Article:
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welcome back. i'm don lemon. we have much more to come but martin savidge is live in ottawa with the latest on another story, the attack on canada's parliament. what do we know about michael zehaf-bibeau now, martin. >> reporter: much of the focus is on trying to find out more about the suspect who was killed. he is still a mystery as they try to determine why he did what he did. they know why he did. they have it very carefully studied downed to second by the surveillance video but what made have led him to this attack is the question mark here. we've been investigating all day long and there are still many questions as to who may have influenced him in his life.
one of the things that did come to the forefront from canadian authorities is the fact they say they now know bibeau had been in contact with like-minded canadian jihadists, one in particular, apparently he was having e-mail with, this is a man with a name of hezbollah yousefsai going to join a militant group but only say the threat of connection between the two is that e-mail. otherwise they say there is no solid evidence to suggest he was motivated directly by isis. that investigation is still ongoing and have a lot of information as to what he did 24, 36 hours ago, but what led him to that attack is still a mystery tonight. martin, thank you very much in ottawa reporting for us. now i want to talk about that hatchet attack.
joining is juliette kayyem. let's give the viewers the story. the suspect who wielded a hatchet at four nypd officers on thursday is zale h. thompson according to a law enforcement official. thompson who critically injured a police officer and died after being shot by police thursday had a criminal record in california, was discharged from the navy for misconduct according to the source and same law enforcement official who has seen the entire video says the suspect was hiding behind a bus shelter as if he was waiting to attack the cops. it almost happened like thomas was stalking the police officers and according to a source, they're looking into the possibility there is some so sort -- that he may have become radicalize radicalized in some way. what do we know. >> reporter: what we know and taking a step back is that isis and other groups have sort of issued a call to arms through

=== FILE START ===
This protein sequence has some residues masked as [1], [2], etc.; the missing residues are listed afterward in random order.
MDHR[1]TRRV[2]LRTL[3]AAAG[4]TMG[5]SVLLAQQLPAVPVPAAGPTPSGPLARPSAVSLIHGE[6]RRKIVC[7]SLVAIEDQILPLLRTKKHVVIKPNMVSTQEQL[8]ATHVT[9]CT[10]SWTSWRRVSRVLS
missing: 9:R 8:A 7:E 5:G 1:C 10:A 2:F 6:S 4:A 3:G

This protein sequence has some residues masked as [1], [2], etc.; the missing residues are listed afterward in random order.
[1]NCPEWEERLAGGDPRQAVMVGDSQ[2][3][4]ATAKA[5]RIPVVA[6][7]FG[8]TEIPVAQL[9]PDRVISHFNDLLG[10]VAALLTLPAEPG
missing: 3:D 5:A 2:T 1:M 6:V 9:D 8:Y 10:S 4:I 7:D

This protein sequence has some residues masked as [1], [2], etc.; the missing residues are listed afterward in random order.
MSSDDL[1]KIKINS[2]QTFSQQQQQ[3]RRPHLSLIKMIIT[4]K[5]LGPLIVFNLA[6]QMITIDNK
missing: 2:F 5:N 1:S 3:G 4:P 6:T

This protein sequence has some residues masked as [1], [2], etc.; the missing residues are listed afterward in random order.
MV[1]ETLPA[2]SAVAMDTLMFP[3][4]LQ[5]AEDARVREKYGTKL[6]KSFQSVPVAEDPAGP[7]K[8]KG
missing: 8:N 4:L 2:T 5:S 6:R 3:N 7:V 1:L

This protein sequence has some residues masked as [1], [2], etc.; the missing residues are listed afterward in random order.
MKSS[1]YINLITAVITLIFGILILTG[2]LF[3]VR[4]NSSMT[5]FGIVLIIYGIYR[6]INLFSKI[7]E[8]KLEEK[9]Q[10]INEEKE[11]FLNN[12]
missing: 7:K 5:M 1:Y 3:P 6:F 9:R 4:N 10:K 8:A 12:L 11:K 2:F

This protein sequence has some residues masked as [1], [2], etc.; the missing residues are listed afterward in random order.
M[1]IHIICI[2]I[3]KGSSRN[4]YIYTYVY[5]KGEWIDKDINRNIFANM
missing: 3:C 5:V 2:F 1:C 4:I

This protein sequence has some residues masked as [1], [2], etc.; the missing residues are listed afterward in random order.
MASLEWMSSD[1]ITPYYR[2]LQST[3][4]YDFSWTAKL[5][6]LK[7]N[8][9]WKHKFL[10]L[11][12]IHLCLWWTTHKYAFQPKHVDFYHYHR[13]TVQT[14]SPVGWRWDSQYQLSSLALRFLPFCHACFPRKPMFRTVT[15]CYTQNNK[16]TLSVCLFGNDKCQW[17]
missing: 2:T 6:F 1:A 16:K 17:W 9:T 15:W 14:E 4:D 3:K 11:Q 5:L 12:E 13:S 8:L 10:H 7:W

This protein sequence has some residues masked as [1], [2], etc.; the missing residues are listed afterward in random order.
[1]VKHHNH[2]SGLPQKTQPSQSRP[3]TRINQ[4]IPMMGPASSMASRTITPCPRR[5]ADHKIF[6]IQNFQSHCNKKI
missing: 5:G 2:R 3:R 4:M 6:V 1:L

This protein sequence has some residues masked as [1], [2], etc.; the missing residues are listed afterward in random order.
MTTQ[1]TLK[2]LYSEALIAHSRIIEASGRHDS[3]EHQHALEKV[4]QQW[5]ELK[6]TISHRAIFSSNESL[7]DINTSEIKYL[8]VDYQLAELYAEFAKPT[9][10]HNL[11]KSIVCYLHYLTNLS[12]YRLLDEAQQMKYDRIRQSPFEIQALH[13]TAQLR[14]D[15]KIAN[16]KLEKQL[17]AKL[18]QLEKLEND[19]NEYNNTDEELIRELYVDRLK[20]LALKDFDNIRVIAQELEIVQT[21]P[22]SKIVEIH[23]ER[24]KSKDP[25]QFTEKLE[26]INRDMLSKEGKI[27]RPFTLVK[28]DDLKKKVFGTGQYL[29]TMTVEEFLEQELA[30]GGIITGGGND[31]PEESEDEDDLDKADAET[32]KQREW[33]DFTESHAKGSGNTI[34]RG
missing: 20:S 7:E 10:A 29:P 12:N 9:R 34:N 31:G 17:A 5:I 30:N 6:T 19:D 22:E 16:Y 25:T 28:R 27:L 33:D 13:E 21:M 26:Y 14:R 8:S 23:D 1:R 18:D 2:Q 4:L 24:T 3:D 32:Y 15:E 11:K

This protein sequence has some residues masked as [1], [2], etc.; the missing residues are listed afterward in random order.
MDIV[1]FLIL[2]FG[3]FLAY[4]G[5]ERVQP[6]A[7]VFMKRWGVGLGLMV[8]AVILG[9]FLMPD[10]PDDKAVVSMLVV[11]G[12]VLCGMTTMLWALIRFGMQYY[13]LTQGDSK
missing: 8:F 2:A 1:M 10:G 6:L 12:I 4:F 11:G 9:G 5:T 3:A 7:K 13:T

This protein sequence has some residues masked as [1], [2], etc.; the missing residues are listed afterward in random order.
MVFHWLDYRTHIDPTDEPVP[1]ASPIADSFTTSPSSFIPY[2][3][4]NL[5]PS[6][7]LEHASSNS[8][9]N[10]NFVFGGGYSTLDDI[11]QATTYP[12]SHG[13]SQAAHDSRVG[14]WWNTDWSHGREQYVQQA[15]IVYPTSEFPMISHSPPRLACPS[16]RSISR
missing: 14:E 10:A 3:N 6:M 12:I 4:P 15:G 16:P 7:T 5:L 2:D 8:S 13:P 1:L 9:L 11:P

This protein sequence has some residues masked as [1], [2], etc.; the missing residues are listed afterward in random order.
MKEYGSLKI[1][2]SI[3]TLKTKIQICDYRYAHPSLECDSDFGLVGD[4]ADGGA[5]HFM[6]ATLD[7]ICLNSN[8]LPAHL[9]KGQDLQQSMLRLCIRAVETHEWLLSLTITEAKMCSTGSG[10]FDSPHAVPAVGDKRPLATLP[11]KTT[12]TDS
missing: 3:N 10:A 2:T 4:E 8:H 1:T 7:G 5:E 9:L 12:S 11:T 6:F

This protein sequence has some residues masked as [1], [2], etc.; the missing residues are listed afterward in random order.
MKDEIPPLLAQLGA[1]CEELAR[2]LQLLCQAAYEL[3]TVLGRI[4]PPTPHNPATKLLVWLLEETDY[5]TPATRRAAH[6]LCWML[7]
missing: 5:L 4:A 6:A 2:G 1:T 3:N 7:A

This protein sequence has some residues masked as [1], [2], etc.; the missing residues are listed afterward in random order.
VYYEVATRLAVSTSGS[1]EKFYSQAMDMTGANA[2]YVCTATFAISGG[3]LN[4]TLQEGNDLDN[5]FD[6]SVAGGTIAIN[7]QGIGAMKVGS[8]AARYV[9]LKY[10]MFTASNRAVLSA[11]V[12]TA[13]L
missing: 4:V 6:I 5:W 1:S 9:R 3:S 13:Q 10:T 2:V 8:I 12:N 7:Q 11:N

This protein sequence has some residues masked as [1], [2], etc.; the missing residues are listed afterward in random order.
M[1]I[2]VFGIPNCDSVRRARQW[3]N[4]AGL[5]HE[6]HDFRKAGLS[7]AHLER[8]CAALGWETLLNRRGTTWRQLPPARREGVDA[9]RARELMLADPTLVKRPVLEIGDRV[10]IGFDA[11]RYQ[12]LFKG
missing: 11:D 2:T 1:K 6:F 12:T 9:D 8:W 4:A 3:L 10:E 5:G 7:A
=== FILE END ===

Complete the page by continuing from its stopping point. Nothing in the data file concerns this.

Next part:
social media for these individual lone wolf terrorists, whatever you want to call them, to begin to target military and law enforcement officials. so that was known several weeks ago and then what we've seen over the course of the week was the two canadian attacks and now in new york city. you cannot prove now that these things are linked. that there's some master hand saying, okay, everyone go out on this day. all we know is that the atmospherics and the use of social media can radicalize any guy or woman sitting in their room who want to believe they're part of something bigger. so what this says to see is what we've all been saying the last couple of years is that this is the biggest threat facing western democracy because we are open, diverse, we -- and we love that about our nations, that the consequences of these attacks are much less than the
traditional al qaeda-time attacks which are as we saw large, you know -- lots of casualties and tra mdramatic iny and focusing on force protection a term used in war to protect troops and this is what, unfortunately, we clearly have to do now, our police officers have to be vigilant for each other, recommendations that military not go out in military wear protecting their families on base and other issues like that. this is now about force protection. >> earlier i'm not sure if we have the sound-bite. let me know, i'll paraphrase what the new york city police commissioner said earlier, bill bratton said there is nothing we know that would indicate that were the case. someone asked him about terrorism, right? he said the heighten eed concer and this is before the source we got onnen cnn saying they were look nothing that possibility but i think he's also saying the same thing. the highened concerns relative